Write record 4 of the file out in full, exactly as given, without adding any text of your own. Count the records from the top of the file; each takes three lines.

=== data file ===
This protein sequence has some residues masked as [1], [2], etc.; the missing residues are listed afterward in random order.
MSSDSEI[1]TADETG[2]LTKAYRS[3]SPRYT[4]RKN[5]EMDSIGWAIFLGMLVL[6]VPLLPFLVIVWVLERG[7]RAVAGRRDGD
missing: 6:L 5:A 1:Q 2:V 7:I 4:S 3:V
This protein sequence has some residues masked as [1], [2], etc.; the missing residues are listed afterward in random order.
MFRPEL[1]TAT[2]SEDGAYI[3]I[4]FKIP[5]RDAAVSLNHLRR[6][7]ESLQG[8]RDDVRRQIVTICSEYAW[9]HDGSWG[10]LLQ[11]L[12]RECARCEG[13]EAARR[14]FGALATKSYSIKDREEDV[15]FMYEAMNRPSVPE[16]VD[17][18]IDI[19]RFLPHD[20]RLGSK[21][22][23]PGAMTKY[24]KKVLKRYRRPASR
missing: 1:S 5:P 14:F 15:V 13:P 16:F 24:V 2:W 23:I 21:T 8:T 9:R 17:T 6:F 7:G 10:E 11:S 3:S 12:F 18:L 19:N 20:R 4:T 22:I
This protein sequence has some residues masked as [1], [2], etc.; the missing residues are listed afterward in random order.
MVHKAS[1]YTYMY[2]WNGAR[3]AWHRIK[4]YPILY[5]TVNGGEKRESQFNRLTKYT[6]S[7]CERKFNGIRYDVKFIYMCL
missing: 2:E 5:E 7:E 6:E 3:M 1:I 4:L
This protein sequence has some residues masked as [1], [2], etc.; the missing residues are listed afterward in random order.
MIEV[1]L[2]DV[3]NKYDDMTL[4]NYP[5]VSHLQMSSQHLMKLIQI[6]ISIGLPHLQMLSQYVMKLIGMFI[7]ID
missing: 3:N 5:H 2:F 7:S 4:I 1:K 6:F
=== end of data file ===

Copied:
This protein sequence has some residues masked as [1], [2], etc.; the missing residues are listed afterward in random order.
MIEV[1]L[2]DV[3]NKYDDMTL[4]NYP[5]VSHLQMSSQHLMKLIQI[6]ISIGLPHLQMLSQYVMKLIGMFI[7]ID
missing: 3:N 5:H 2:F 7:S 4:I 1:K 6:F